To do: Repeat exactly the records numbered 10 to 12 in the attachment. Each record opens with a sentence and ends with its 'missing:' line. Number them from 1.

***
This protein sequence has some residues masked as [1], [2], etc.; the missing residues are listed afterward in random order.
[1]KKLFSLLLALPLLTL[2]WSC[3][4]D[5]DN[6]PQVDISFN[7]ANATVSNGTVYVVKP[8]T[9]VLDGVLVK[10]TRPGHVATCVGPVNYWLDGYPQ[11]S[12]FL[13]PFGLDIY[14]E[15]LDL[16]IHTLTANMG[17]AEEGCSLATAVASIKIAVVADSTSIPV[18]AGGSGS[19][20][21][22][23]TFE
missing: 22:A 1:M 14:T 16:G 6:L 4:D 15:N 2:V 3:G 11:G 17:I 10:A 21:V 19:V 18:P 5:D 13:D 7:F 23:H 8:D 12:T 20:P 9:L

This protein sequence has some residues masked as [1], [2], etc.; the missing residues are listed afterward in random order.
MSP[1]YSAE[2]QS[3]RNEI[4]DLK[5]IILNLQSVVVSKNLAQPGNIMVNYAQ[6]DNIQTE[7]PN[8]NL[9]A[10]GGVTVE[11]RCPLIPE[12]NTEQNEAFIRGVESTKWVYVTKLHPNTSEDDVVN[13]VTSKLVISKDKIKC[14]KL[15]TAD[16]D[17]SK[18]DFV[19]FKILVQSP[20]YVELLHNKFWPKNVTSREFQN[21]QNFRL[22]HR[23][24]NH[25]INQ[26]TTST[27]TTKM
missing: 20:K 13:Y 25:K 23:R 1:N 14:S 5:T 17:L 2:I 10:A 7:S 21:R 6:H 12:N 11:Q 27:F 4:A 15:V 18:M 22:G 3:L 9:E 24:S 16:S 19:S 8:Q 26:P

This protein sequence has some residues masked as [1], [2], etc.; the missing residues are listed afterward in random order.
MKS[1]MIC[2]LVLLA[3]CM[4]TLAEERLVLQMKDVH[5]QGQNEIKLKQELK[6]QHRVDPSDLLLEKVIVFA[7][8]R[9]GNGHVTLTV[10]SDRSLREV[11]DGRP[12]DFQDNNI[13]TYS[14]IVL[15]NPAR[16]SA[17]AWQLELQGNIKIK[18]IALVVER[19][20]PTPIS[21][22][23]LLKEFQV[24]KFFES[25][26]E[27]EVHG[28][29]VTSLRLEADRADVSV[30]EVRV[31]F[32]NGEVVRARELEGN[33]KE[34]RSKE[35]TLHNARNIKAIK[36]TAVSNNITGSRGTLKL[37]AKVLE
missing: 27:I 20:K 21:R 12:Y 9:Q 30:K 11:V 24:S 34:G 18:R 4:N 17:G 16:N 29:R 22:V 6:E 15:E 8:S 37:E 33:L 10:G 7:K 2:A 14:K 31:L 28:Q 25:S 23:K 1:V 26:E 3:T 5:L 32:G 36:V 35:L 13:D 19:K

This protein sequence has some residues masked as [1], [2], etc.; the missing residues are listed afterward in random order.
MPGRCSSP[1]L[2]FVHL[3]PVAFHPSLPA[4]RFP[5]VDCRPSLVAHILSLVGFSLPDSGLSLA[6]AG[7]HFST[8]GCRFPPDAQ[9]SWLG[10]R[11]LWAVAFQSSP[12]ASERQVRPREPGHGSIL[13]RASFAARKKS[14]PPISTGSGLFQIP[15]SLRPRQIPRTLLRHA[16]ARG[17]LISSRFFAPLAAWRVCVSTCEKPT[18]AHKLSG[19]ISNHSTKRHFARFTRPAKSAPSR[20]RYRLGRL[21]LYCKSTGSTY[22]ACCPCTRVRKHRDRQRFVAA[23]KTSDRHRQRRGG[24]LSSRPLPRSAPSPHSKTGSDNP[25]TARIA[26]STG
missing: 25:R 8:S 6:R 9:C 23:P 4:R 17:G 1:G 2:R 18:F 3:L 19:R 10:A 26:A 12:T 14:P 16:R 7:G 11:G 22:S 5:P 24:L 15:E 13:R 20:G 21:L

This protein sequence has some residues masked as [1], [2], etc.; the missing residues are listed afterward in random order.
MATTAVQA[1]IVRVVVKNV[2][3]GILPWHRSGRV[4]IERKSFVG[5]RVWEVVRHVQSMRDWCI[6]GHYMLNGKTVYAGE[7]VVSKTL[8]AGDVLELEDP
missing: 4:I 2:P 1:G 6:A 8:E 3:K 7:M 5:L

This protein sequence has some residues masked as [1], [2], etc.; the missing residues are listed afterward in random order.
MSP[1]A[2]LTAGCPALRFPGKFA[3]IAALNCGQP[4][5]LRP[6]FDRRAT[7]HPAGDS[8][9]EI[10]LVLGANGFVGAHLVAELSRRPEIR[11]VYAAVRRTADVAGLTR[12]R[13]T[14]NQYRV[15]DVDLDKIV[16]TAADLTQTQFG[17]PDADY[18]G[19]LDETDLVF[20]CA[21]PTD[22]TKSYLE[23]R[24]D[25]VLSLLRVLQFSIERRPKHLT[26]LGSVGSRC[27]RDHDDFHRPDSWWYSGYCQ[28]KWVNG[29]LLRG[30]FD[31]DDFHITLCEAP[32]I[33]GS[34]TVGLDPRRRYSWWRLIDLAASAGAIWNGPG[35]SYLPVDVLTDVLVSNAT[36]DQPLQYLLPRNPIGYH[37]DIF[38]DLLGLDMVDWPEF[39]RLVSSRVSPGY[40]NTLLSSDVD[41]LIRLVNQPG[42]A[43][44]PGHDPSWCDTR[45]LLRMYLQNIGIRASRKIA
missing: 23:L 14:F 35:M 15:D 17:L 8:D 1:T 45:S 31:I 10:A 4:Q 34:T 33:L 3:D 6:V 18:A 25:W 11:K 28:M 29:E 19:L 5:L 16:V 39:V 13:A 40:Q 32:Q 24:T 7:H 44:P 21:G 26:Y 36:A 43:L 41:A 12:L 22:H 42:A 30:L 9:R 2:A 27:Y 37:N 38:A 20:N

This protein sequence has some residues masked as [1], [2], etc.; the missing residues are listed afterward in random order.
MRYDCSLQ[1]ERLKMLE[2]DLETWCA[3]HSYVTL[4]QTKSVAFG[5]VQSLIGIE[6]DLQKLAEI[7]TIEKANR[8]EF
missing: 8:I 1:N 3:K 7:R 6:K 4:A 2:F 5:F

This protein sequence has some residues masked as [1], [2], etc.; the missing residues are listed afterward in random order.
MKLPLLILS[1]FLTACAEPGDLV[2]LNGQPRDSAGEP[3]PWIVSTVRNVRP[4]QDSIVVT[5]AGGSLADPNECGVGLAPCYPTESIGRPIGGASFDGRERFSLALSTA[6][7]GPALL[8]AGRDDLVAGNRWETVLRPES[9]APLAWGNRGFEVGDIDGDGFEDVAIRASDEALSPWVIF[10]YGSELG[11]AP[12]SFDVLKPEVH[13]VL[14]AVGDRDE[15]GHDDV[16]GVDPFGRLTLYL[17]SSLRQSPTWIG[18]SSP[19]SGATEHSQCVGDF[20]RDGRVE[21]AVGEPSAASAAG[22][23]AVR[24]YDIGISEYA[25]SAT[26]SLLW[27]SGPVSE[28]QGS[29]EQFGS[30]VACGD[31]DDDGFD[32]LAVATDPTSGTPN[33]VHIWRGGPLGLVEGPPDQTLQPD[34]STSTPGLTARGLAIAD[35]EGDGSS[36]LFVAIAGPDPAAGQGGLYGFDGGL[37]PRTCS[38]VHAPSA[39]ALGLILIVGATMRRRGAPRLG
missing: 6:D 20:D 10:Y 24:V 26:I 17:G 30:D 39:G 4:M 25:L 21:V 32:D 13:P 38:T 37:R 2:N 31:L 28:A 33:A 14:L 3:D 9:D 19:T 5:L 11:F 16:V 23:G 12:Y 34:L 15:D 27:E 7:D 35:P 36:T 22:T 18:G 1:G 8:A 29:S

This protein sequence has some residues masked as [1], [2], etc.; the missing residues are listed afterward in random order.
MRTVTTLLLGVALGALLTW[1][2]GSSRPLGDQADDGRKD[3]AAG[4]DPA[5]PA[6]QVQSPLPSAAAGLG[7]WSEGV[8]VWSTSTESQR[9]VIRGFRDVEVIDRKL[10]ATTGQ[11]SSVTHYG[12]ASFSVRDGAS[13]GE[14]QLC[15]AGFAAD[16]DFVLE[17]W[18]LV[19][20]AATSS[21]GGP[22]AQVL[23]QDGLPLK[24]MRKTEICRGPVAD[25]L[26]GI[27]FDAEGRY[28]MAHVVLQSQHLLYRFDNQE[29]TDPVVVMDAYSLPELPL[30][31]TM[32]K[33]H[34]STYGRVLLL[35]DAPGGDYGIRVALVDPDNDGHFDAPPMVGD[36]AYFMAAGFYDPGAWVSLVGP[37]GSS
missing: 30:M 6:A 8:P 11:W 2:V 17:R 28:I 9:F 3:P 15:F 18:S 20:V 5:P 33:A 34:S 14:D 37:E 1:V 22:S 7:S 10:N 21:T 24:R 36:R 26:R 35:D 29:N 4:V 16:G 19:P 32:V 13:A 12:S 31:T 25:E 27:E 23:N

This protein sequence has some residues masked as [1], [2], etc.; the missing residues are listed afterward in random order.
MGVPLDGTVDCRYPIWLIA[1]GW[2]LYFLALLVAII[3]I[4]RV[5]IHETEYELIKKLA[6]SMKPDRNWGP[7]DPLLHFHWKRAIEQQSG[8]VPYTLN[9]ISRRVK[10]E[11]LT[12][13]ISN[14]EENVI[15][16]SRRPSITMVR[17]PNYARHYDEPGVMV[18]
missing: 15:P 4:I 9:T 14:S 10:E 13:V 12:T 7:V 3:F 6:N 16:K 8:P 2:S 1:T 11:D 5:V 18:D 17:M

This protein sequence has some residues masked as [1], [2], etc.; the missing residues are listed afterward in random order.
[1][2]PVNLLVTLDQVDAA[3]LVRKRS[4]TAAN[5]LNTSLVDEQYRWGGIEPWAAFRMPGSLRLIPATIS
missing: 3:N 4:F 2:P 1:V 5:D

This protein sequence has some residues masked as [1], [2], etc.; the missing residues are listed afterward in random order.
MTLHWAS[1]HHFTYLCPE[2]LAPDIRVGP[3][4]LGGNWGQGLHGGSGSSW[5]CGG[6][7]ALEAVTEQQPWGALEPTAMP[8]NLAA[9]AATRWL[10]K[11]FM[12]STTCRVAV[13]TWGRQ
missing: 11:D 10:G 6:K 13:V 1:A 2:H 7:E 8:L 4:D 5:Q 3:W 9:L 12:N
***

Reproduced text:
This protein sequence has some residues masked as [1], [2], etc.; the missing residues are listed afterward in random order.
MGVPLDGTVDCRYPIWLIA[1]GW[2]LYFLALLVAII[3]I[4]RV[5]IHETEYELIKKLA[6]SMKPDRNWGP[7]DPLLHFHWKRAIEQQSG[8]VPYTLN[9]ISRRVK[10]E[11]LT[12][13]ISN[14]EENVI[15][16]SRRPSITMVR[17]PNYARHYDEPGVMV[18]
missing: 15:P 4:I 9:T 14:S 10:E 13:V 12:T 7:V 3:F 6:N 16:K 8:P 2:S 1:T 11:D 5:V 18:D 17:M

This protein sequence has some residues masked as [1], [2], etc.; the missing residues are listed afterward in random order.
[1][2]PVNLLVTLDQVDAA[3]LVRKRS[4]TAAN[5]LNTSLVDEQYRWGGIEPWAAFRMPGSLRLIPATIS
missing: 3:N 4:F 2:P 1:V 5:D

This protein sequence has some residues masked as [1], [2], etc.; the missing residues are listed afterward in random order.
MTLHWAS[1]HHFTYLCPE[2]LAPDIRVGP[3][4]LGGNWGQGLHGGSGSSW[5]CGG[6][7]ALEAVTEQQPWGALEPTAMP[8]NLAA[9]AATRWL[10]K[11]FM[12]STTCRVAV[13]TWGRQ
missing: 11:D 10:G 6:K 13:V 1:A 2:H 7:E 8:L 4:D 5:Q 3:W 9:L 12:N